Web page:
Political funding spurs 52 probes

Alberta's chief electoral officer is now investigating more than 50 cases of alleged illegal donations to political parties - and actively weighing how best to penalize those responsible.

According to Elections Alberta, it has opened 61 files since the issue exploded last fall over accusations that "prohibited corporations" - public institutions such as municipalities and school boards that are barred from making partisan donations - had given money to the ruling Progressive Conservative party or its constituency associations.

Elections Alberta spokesman Drew Westwater said there are 52 open investigations, while nine files have been closed because no wrongdoing took place.

In some of the open cases, a party or constituency association has already voluntarily returned donations, he said.

However, there are no cases so far where the chief electoral officer has directed a party to return money, imposed administrative penalties on prohibited corporations or referred a case to Alberta Justice for prosecution.

Westwater said some cases almost certainly involve illegal donations and Elections Alberta is gathering "conclusive evidence."

"We're just getting all the facts and figures together to determine what sort of penalty we're going to levy," said Westwater, who noted some cases will likely involve no sanction.

"We can choose to - or not to - penalize, depending on the circumstances, the facts that we find. If it's inadvertent and it's a one-time thing versus something that's repeated and overly public and deliberate, that's something different."

Elections Alberta is not providing details about any of the specific cases, saying it's bound by provincial legislation that severely limits information it can make public.

Of the 61 cases launched since last fall, 26 stemmed from complaints made to the chief electoral officer, while 24 were brought forward voluntarily by a prohibited corporation or party.

The remaining 11 cases were launched by Elections Alberta itself based on a review of financial records it had received.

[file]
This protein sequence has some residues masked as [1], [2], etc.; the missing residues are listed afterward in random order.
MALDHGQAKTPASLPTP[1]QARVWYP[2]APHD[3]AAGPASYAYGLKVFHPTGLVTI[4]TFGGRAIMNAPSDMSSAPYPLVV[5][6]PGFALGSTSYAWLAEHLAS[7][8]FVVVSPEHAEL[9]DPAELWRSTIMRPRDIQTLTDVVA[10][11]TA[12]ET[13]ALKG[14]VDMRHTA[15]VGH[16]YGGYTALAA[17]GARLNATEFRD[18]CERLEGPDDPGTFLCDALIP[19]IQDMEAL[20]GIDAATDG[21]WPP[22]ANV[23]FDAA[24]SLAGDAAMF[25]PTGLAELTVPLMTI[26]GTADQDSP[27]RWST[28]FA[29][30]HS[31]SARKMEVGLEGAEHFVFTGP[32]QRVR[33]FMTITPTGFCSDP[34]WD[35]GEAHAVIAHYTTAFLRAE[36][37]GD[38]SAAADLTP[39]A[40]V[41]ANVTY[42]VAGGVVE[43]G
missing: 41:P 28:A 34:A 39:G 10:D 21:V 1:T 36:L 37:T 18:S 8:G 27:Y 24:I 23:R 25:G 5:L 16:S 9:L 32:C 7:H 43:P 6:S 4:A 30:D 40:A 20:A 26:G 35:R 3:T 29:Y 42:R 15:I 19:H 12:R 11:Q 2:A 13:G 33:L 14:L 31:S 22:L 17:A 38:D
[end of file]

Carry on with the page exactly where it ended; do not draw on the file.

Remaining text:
While the public complaints have involved the Progressive Conservatives, not all the cases under review involve the Tories, Westwater said.

The chief electoral officer can recommend prosecution for cases going back three years, though it is up to Alberta Justice whether charges are laid.

The independent elections agency can only order parties or constituency associations to return money if the donation occurred before April 2010, when legislation was amended to give the office that power.

Kelley Charlebois, interim executive director of the PC party, said the Tories intend to return money it received from Calgary Laboratory Services, which is a prohibited corporation because it is a subsidiary of Alberta Health Services.

Public donation records show CLS gave $850 to the Tories in each of 2009 and 2010, as well as $3,000 in 2004.

Charlebois said this is the only case involving a direct donation to the party. Other situations involve local constituency associations.

"There are some who have found mistakes in having accepted money they should not have and have started to return that money," he said.

The donation issue has become political dynamite in recent months, with opposition parties zeroing in on what they allege is a "culture of corruption" fostered by the 41-year Tory dynasty.

"This culture permeates just about every issue Alberta faces today, from energy to health care to education," Wildrose MLA Rob Anderson said in a statement Monday.

Political scientist Duane Bratt of Mount Royal University said the donation issue by itself would likely pose little problem for the government since the dollar figures are generally quite low.

But combined with other accusations against the Tories, such as intimidation of doctors and local officials, or favouritism for the politically connected, it potentially becomes politically dangerous, he said.

Bratt said he's surprised the number of investigations by Elections Alberta is as low as it is.

"I don't doubt that every constituency has received an improper donation. And part of that is some of these groups are unaware of what the rules are," he said.

Charlebois said it can often be difficult for constituency associations, staffed by volunteers, to tell when a donation is improper.

Many cases involve municipal or school officials buying tickets to Tory fundraisers as individuals and later being reimbursed by their local institution. In those cases, there is no way an association, or even the party, can tell it is paid for by the municipality or school division, he said.

"In most cases, those are fairly innocent mistakes. And where I get offended is when another political party wants to make hay out of mistakes that have been made . . . when they are likely going to find themselves in the exact same position."

While opposition MLAs contend civic officials sometimes feel pressured to give money to the governing Tories, Alberta Urban Municipalities Association president Linda Sloan said in a meeting with the Herald editorial board she couldn't comment on whether that occurs.

However, Mayor Naheed Nenshi said he has never felt any pressure on himself or Calgary councillors to support the PCs.

"But it's Calgary. . . . We have 28 seats in this city," he said. "It's important for the provincial government to keep a good relationship with us as well."

Calgary Herald, Tues Mar 6 2012
Byline: James Wood, with files from Kelly Cryderman

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